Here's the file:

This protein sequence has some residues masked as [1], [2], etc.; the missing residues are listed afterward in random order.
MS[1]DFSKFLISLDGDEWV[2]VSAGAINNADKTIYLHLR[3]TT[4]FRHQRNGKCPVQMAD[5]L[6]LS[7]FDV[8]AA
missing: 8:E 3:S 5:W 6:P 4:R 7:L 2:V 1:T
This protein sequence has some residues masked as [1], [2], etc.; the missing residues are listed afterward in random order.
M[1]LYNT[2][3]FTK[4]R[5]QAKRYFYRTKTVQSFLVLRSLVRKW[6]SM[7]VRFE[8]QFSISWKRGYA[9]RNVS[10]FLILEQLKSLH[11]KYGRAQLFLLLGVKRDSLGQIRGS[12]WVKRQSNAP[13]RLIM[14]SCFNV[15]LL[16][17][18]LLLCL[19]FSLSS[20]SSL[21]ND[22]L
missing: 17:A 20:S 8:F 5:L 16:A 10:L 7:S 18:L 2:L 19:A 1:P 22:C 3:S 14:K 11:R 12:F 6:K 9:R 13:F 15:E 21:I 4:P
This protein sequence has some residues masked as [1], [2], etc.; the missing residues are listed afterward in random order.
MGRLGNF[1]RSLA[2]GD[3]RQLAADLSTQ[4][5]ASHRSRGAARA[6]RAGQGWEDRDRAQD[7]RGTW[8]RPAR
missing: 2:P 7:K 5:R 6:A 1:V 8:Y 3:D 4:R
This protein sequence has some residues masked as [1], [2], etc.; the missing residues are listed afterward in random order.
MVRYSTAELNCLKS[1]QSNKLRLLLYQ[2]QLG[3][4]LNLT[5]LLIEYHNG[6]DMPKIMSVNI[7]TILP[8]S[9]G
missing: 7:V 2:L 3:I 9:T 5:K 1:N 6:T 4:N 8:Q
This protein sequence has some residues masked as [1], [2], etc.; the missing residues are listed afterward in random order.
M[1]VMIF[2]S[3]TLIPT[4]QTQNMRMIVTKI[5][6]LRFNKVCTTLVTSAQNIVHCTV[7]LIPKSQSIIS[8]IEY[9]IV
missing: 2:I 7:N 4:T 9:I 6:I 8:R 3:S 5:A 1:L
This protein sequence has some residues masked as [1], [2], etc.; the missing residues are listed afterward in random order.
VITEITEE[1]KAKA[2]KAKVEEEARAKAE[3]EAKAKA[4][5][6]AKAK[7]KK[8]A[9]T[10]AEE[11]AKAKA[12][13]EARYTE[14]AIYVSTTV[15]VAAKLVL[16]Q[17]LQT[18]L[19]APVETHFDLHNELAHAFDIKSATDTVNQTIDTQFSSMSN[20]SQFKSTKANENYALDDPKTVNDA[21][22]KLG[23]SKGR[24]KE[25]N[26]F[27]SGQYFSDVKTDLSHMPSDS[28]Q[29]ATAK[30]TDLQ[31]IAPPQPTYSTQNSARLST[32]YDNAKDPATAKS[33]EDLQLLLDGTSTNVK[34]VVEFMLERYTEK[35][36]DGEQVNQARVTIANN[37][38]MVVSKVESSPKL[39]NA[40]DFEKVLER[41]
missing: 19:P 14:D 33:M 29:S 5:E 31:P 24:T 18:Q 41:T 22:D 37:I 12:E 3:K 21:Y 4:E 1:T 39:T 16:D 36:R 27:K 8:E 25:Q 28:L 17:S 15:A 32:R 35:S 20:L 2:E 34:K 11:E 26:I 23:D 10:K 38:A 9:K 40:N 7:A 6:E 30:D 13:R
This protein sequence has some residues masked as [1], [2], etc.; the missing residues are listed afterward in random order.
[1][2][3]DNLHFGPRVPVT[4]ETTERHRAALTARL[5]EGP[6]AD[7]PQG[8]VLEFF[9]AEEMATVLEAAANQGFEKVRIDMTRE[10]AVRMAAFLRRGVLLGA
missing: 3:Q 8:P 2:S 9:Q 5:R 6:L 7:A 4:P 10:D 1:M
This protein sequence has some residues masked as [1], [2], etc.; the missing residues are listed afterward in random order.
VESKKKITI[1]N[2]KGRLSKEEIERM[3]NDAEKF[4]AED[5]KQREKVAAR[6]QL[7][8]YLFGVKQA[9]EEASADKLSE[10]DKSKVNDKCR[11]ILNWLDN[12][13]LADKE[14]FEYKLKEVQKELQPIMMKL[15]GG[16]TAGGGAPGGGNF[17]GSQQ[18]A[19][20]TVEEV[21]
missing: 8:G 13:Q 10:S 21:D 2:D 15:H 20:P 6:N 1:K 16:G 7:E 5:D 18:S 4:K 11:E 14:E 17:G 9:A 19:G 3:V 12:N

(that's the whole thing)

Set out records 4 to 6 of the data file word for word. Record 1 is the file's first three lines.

This protein sequence has some residues masked as [1], [2], etc.; the missing residues are listed afterward in random order.
MVRYSTAELNCLKS[1]QSNKLRLLLYQ[2]QLG[3][4]LNLT[5]LLIEYHNG[6]DMPKIMSVNI[7]TILP[8]S[9]G
missing: 7:V 2:L 3:I 9:T 5:K 1:N 6:T 4:N 8:Q
This protein sequence has some residues masked as [1], [2], etc.; the missing residues are listed afterward in random order.
M[1]VMIF[2]S[3]TLIPT[4]QTQNMRMIVTKI[5][6]LRFNKVCTTLVTSAQNIVHCTV[7]LIPKSQSIIS[8]IEY[9]IV
missing: 2:I 7:N 4:T 9:I 6:I 8:R 3:S 5:A 1:L
This protein sequence has some residues masked as [1], [2], etc.; the missing residues are listed afterward in random order.
VITEITEE[1]KAKA[2]KAKVEEEARAKAE[3]EAKAKA[4][5][6]AKAK[7]KK[8]A[9]T[10]AEE[11]AKAKA[12][13]EARYTE[14]AIYVSTTV[15]VAAKLVL[16]Q[17]LQT[18]L[19]APVETHFDLHNELAHAFDIKSATDTVNQTIDTQFSSMSN[20]SQFKSTKANENYALDDPKTVNDA[21][22]KLG[23]SKGR[24]KE[25]N[26]F[27]SGQYFSDVKTDLSHMPSDS[28]Q[29]ATAK[30]TDLQ[31]IAPPQPTYSTQNSARLST[32]YDNAKDPATAKS[33]EDLQLLLDGTSTNVK[34]VVEFMLERYTEK[35][36]DGEQVNQARVTIANN[37][38]MVVSKVESSPKL[39]NA[40]DFEKVLER[41]
missing: 19:P 14:D 33:M 29:S 5:E 31:P 24:T 18:Q 41:T 22:D 37:I 12:E 3:K 21:Y 4:E 1:T 39:T 16:D 36:R 27:K 8:E 25:Q 28:L 17:S 15:A 32:R 35:S 20:L 2:E 34:K 11:E 26:I 23:D 10:K 38:A 9:K 40:N 7:A 6:E 30:D 13:R